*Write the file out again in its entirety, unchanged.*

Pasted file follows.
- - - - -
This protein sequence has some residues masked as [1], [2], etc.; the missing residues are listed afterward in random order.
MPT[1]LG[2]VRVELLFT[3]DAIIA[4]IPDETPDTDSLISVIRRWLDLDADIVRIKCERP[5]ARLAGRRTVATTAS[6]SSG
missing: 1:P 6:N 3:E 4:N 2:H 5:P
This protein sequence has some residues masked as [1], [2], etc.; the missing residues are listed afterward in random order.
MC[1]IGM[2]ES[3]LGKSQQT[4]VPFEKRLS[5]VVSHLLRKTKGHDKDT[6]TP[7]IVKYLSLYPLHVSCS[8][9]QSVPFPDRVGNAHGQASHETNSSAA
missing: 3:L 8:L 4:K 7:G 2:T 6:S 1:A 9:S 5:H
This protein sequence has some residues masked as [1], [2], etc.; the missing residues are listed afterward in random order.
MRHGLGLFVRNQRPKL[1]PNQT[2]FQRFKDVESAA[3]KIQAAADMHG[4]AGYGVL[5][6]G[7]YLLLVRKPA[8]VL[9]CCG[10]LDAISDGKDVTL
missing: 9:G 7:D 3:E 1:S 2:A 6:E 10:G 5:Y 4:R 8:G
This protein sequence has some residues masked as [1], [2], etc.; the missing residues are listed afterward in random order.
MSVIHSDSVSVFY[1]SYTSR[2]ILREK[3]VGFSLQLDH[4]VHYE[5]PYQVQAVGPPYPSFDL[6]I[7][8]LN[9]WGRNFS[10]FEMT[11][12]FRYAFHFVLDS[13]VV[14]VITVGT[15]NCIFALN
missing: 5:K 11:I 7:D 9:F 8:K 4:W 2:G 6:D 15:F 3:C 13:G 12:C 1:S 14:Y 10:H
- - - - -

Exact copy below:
This protein sequence has some residues masked as [1], [2], etc.; the missing residues are listed afterward in random order.
MPT[1]LG[2]VRVELLFT[3]DAIIA[4]IPDETPDTDSLISVIRRWLDLDADIVRIKCERP[5]ARLAGRRTVATTAS[6]SSG
missing: 1:P 6:N 3:E 4:N 2:H 5:P
This protein sequence has some residues masked as [1], [2], etc.; the missing residues are listed afterward in random order.
MC[1]IGM[2]ES[3]LGKSQQT[4]VPFEKRLS[5]VVSHLLRKTKGHDKDT[6]TP[7]IVKYLSLYPLHVSCS[8][9]QSVPFPDRVGNAHGQASHETNSSAA
missing: 3:L 8:L 4:K 7:G 2:T 6:S 1:A 9:S 5:H
This protein sequence has some residues masked as [1], [2], etc.; the missing residues are listed afterward in random order.
MRHGLGLFVRNQRPKL[1]PNQT[2]FQRFKDVESAA[3]KIQAAADMHG[4]AGYGVL[5][6]G[7]YLLLVRKPA[8]VL[9]CCG[10]LDAISDGKDVTL
missing: 9:G 7:D 3:E 1:S 2:A 6:E 10:G 5:Y 4:R 8:G
This protein sequence has some residues masked as [1], [2], etc.; the missing residues are listed afterward in random order.
MSVIHSDSVSVFY[1]SYTSR[2]ILREK[3]VGFSLQLDH[4]VHYE[5]PYQVQAVGPPYPSFDL[6]I[7][8]LN[9]WGRNFS[10]FEMT[11][12]FRYAFHFVLDS[13]VV[14]VITVGT[15]NCIFALN
missing: 5:K 11:I 7:D 9:F 8:K 4:W 2:G 6:D 15:F 3:C 13:G 12:C 1:S 14:Y 10:H